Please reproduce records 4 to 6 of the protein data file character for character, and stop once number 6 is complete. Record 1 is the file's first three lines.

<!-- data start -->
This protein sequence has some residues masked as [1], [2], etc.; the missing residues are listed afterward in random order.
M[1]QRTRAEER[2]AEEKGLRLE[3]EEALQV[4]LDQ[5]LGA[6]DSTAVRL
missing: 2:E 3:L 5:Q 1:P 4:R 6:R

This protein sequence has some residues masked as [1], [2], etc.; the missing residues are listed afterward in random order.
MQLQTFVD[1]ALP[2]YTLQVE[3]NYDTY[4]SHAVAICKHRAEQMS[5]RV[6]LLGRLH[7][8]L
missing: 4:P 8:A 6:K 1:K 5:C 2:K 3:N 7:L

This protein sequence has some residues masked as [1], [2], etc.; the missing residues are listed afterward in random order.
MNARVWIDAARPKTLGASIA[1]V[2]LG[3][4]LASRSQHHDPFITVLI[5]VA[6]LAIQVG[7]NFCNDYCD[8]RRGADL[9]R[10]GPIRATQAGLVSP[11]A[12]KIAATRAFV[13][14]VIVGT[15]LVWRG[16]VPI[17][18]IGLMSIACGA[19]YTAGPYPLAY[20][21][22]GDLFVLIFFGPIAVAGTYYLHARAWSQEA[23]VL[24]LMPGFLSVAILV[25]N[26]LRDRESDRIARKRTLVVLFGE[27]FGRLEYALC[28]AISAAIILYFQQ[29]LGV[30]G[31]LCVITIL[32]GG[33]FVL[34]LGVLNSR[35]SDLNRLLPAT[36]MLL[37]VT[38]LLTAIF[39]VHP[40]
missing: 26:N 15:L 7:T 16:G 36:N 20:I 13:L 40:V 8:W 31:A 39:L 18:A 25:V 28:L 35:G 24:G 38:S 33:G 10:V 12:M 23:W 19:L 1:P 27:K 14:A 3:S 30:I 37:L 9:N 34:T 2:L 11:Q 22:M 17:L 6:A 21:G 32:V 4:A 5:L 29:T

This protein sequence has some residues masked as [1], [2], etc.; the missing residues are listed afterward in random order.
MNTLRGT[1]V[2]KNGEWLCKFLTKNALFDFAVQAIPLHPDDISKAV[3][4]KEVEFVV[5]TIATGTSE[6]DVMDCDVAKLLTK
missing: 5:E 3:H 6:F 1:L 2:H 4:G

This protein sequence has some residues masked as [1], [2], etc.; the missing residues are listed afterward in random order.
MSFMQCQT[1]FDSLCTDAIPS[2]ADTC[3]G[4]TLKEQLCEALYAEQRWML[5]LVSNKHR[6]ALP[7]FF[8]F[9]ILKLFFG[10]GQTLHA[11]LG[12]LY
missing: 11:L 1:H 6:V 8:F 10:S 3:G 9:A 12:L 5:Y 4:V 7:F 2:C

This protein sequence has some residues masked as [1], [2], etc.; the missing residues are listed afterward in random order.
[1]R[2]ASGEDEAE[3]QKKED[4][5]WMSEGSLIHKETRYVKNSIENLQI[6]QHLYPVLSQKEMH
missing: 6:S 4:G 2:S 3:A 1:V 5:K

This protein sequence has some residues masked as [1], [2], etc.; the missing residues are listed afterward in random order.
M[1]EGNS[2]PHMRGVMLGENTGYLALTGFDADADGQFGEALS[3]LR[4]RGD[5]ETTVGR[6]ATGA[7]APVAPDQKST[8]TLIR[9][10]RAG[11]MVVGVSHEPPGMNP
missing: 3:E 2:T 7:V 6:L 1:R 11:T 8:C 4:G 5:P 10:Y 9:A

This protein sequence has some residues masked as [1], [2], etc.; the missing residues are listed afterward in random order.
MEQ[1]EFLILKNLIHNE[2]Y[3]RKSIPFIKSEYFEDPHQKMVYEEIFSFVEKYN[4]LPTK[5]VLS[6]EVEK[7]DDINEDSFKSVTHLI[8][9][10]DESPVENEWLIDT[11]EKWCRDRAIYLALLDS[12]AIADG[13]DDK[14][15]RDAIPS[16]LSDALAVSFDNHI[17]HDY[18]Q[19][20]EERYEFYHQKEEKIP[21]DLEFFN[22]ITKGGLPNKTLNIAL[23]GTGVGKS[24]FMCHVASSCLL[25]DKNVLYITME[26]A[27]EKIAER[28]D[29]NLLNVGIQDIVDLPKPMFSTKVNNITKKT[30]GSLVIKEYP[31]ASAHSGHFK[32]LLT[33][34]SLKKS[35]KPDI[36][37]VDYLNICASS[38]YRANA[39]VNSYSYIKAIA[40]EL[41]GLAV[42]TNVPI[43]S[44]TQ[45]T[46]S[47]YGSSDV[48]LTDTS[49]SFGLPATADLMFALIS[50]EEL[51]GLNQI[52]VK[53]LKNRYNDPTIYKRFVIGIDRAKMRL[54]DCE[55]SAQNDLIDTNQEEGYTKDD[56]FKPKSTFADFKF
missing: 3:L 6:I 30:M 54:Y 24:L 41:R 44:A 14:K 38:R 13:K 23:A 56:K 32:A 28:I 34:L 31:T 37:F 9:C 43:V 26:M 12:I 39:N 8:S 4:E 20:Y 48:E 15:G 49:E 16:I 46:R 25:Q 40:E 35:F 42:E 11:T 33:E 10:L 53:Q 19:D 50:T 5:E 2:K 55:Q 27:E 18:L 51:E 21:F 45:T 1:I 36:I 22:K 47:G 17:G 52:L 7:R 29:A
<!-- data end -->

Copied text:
This protein sequence has some residues masked as [1], [2], etc.; the missing residues are listed afterward in random order.
MNTLRGT[1]V[2]KNGEWLCKFLTKNALFDFAVQAIPLHPDDISKAV[3][4]KEVEFVV[5]TIATGTSE[6]DVMDCDVAKLLTK
missing: 5:E 3:H 6:F 1:L 2:H 4:G

This protein sequence has some residues masked as [1], [2], etc.; the missing residues are listed afterward in random order.
MSFMQCQT[1]FDSLCTDAIPS[2]ADTC[3]G[4]TLKEQLCEALYAEQRWML[5]LVSNKHR[6]ALP[7]FF[8]F[9]ILKLFFG[10]GQTLHA[11]LG[12]LY
missing: 11:L 1:H 6:V 8:F 10:S 3:G 9:A 12:L 5:Y 4:V 7:F 2:C

This protein sequence has some residues masked as [1], [2], etc.; the missing residues are listed afterward in random order.
[1]R[2]ASGEDEAE[3]QKKED[4][5]WMSEGSLIHKETRYVKNSIENLQI[6]QHLYPVLSQKEMH
missing: 6:S 4:G 2:S 3:A 1:V 5:K